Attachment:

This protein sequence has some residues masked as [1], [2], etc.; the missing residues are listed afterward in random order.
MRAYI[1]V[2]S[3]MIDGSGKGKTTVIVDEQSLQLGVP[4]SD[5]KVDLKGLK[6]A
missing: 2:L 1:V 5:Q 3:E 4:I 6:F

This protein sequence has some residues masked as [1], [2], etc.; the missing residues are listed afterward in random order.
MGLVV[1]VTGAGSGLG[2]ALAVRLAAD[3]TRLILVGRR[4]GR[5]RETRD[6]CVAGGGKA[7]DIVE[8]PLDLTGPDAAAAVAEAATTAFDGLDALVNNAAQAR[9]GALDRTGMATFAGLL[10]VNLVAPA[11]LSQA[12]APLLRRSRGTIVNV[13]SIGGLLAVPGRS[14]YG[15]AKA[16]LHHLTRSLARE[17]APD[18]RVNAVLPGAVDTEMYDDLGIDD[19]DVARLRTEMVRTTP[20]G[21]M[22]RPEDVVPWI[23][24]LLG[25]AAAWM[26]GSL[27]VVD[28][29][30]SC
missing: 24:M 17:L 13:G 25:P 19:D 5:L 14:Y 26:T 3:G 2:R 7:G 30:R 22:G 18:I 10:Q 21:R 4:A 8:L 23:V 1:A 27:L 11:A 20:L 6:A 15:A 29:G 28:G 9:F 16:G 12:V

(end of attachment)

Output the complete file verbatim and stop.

This protein sequence has some residues masked as [1], [2], etc.; the missing residues are listed afterward in random order.
MRAYI[1]V[2]S[3]MIDGSGKGKTTVIVDEQSLQLGVP[4]SD[5]KVDLKGLK[6]A
missing: 2:L 1:V 5:Q 3:E 4:I 6:F

This protein sequence has some residues masked as [1], [2], etc.; the missing residues are listed afterward in random order.
MGLVV[1]VTGAGSGLG[2]ALAVRLAAD[3]TRLILVGRR[4]GR[5]RETRD[6]CVAGGGKA[7]DIVE[8]PLDLTGPDAAAAVAEAATTAFDGLDALVNNAAQAR[9]GALDRTGMATFAGLL[10]VNLVAPA[11]LSQA[12]APLLRRSRGTIVNV[13]SIGGLLAVPGRS[14]YG[15]AKA[16]LHHLTRSLARE[17]APD[18]RVNAVLPGAVDTEMYDDLGIDD[19]DVARLRTEMVRTTP[20]G[21]M[22]RPEDVVPWI[23][24]LLG[25]AAAWM[26]GSL[27]VVD[28][29][30]SC
missing: 24:M 17:L 13:G 25:P 19:D 5:L 14:Y 26:T 3:G 2:R 7:G 30:R 22:G 18:I 10:Q 21:R 4:A 8:L 23:V 1:A 27:L 11:A 20:L 6:A 15:A 29:G 28:G 9:F 16:G 12:V